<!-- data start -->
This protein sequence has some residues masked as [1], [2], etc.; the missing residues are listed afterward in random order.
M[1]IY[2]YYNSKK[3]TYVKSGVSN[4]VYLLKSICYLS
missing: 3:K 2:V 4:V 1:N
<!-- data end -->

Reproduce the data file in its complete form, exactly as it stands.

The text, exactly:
This protein sequence has some residues masked as [1], [2], etc.; the missing residues are listed afterward in random order.
M[1]IY[2]YYNSKK[3]TYVKSGVSN[4]VYLLKSICYLS
missing: 3:K 2:V 4:V 1:N